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Mouse Study: Follicle-Stimulating Hormone Is a Key Instigator of Alzheimer’s Disease

A study published in Nature reports that Follicle-Stimulating Hormone (FSH) may be a key instigator of Alzheimer’s disease (AD). Treatment including gene therapy and anti-FSH antibodies reversed and prevented AD-related pathologies in mice.

Background

Alzheimer’s disease (AD) is the 7th leading annual cause of death in the United States and is typically caused by an abnormal buildup of two proteins: amyloid and tau. Amyloid proteins help with neuron growth and repair but can destroy nerve cells later in life due to abnormal buildups referred to as plaques. Tau is intended to stabilize neurons by providing them with a  neurofibrillary structure. When unregulated, tau proteins can dysfunctionally aggregate into neurofibrillary tangles (NFTs), causing AD.

Elevated follicle-stimulating hormone (FSH) levels are often associated with menopause and, when regulated, the hormone’s intended purpose in the human body is to stimulate egg and sperm development. Both low and high levels of FSH are associated with infertility and sexual defects.

Scientists have long suspected that menopause plays a role in the pathogenesis of AD. During menopause, females have elevated levels of FSH, which—among other hormones—can lead to bone decay, weight gain, tiredness, and cognitive defects like those observed in AD patients. Women have a three-times higher rate of disease progression.

Method & Results

To determine if FSH is linked to the development of AD, researchers from Emory University and Icahn School of Medicine conducted an experiment in which they manipulated FSH levels in mice and then examined cognitive function and plaque formation.

In mice injected with extra FSH for three months, researchers already observed amyloid plaques and and tau NFTs, as well as inflammation and destruction of neurons—all symptoms of AD. Specifically, the damage, plaques, and NFTs occurred largely in hippocampal and cortical neurons. Further, these mice showed impaired spatial memory as demonstrated by comparatively poor performance in a water maze test. These changes were observed in both male and female mice.

The researchers then administered an antibody drug that lowers FSH levels. After treatment, they identified that the same AD symptoms identified in the FSH-supplemented mice had nearly disappeared. Their anti-FSH antibody (FSH-Ab) inhibited amyloid plaque and NFT formation while also reversing cognitive decline. As FSH-Ab inhibits all functions of FSH, the mice would also experience increased bone mass, decreased body fat, and increased energy expenditure.

The researchers believe excess FSH causes an increase in the expression of a gene that regulates an enzyme called arginine endopeptidase. This enzyme ultimately keeps amyloid and tau proteins in check, but once overproduced, clumping and tangling can begin. Experimentation revealed that either the deletion of this gene via gene therapy or FSH-Ab treatment successfully reduced amyloid plaques and tau NFTs and improved water maze performance.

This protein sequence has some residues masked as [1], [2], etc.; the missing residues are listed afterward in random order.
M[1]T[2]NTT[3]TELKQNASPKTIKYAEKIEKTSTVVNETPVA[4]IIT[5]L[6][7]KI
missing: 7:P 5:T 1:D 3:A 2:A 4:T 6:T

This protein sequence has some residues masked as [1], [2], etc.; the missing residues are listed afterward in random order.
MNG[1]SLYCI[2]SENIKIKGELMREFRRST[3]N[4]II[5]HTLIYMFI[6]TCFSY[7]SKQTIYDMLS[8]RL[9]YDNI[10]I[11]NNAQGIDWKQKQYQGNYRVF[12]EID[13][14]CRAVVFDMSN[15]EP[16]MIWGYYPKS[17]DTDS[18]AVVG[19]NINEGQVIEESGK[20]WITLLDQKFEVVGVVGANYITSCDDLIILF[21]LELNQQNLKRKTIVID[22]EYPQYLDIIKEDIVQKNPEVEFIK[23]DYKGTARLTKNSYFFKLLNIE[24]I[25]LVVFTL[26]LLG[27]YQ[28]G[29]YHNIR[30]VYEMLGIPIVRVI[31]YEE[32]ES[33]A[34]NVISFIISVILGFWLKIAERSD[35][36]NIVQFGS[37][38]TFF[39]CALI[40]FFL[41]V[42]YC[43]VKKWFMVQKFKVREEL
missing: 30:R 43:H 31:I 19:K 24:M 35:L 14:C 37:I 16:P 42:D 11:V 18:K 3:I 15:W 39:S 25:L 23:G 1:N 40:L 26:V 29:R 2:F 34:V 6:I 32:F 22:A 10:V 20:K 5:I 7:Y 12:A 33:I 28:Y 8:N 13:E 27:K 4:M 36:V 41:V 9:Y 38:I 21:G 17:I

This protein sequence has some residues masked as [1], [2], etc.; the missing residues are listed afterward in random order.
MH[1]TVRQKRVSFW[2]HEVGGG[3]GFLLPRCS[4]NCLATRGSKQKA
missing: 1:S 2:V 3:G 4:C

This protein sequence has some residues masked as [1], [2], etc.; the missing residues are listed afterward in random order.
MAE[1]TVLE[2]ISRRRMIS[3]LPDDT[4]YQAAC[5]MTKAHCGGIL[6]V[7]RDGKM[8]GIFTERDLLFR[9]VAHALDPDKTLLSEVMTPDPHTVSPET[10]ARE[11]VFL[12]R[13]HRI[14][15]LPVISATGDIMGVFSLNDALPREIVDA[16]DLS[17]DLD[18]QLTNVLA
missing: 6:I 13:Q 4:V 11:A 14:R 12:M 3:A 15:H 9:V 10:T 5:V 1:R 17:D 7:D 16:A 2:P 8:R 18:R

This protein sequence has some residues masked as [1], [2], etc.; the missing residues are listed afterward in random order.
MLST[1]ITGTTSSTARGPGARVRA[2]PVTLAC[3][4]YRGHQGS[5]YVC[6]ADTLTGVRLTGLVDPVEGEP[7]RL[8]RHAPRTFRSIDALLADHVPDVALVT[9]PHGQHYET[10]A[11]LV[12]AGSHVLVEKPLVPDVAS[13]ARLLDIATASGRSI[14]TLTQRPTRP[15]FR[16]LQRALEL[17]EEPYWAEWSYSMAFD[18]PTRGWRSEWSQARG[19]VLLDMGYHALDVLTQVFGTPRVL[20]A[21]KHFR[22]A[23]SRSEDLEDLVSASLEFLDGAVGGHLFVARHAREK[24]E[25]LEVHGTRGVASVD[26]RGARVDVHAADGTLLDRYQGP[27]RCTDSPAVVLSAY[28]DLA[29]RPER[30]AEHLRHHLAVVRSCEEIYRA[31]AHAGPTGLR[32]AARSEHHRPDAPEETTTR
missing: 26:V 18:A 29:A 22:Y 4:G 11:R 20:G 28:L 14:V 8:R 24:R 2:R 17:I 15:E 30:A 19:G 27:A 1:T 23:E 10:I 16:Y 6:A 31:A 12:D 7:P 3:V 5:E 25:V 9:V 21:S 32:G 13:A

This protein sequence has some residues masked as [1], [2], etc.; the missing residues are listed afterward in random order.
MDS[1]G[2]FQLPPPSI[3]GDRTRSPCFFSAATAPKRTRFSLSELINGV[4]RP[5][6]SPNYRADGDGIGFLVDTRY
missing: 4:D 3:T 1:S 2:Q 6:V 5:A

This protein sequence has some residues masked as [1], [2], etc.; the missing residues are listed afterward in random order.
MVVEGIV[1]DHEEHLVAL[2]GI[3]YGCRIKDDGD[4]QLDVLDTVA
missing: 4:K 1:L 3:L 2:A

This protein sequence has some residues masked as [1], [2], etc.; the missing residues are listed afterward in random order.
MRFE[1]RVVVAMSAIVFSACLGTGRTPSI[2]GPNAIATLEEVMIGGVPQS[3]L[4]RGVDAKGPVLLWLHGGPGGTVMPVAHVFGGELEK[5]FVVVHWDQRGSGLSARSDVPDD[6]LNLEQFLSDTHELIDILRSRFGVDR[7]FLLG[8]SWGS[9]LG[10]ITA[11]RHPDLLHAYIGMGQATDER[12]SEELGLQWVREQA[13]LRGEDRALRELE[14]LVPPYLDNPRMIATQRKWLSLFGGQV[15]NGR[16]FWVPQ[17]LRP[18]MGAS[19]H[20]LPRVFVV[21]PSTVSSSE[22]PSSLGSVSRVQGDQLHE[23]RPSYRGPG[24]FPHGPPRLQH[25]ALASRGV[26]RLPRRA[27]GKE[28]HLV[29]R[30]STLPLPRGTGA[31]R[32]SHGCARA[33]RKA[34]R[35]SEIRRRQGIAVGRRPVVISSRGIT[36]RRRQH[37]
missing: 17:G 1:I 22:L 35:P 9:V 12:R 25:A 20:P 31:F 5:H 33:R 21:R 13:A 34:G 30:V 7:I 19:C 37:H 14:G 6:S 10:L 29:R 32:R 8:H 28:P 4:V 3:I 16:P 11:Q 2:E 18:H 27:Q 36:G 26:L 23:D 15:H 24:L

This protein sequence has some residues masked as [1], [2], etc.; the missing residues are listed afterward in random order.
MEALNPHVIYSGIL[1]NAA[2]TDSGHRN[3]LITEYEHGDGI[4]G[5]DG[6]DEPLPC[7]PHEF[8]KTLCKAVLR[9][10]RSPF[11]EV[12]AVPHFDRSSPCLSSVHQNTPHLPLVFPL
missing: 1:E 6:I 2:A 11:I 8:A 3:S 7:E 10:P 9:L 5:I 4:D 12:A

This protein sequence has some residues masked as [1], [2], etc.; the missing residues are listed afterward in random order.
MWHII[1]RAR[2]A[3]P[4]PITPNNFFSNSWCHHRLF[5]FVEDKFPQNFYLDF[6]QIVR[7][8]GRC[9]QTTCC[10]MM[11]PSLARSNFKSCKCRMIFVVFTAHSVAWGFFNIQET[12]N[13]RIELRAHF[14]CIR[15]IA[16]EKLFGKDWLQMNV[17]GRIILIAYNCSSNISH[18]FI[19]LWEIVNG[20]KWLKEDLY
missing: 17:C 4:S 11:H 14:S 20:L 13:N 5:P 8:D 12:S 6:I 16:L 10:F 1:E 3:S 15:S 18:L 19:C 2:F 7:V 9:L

While increased FSH levels in menopausal women is implied in the pathogenesis of AD, the researchers tested how male mice would respond to FSH-Ab. They found that the antibody “at the very least” prevented amyloid accumulation in the male mice.

Discussion

The researchers concluded that extremely high FSH levels can impact protein regulation pathways, eventually leading to AD-related pathologies in mice. Also, antibody therapy targeting FSH can reverse and prevent formation of amyloid plaques and NFTs. Mice had recovered performance in cognitive tests following FSH-Ab treatment.

These findings have serious implications if the findings translate to humans. FSH concentrations could be used as an assay in patients to determine pathology and treatment. Antibody and gene therapies that proved to reverse and prevent AD symptoms in mice could also be used in humans with FSH-induced AD.

This article is based on the following sources

– Abbott, A. (2022, March 9). Could drugs prevent Alzheimer’s? These trials aim to find out. Nature. https://www.nature.com/articles/d41586-022-00651-0
– Murphy, S. L., et al. (2021, December). https://www.cdc.gov/nchs/data/databriefs/db427.pdf. National Center for Health Statistics. https://www.cdc.gov/nchs/data/databriefs/db427.pdf
– Orlowski, M., & Sarao, M. S. (2021, May 9). Physiology, follicle stimulating hormone. National Center for Biotechnology Information. https://www.ncbi.nlm.nih.gov/books/NBK535442/#NBK535442_pubdet
– Xiong, J., Kang, S., et al. (2022, March 2). FSH blockade improves cognition in mice with Alzheimer’s disease. Nature. https://www.nature.com/articles/s41586-022-04463-0

Sohum is a Public Health student at the University of Florida. He seeks to attend medical school and is interested in combatting online medical disinformation and promoting health equity.

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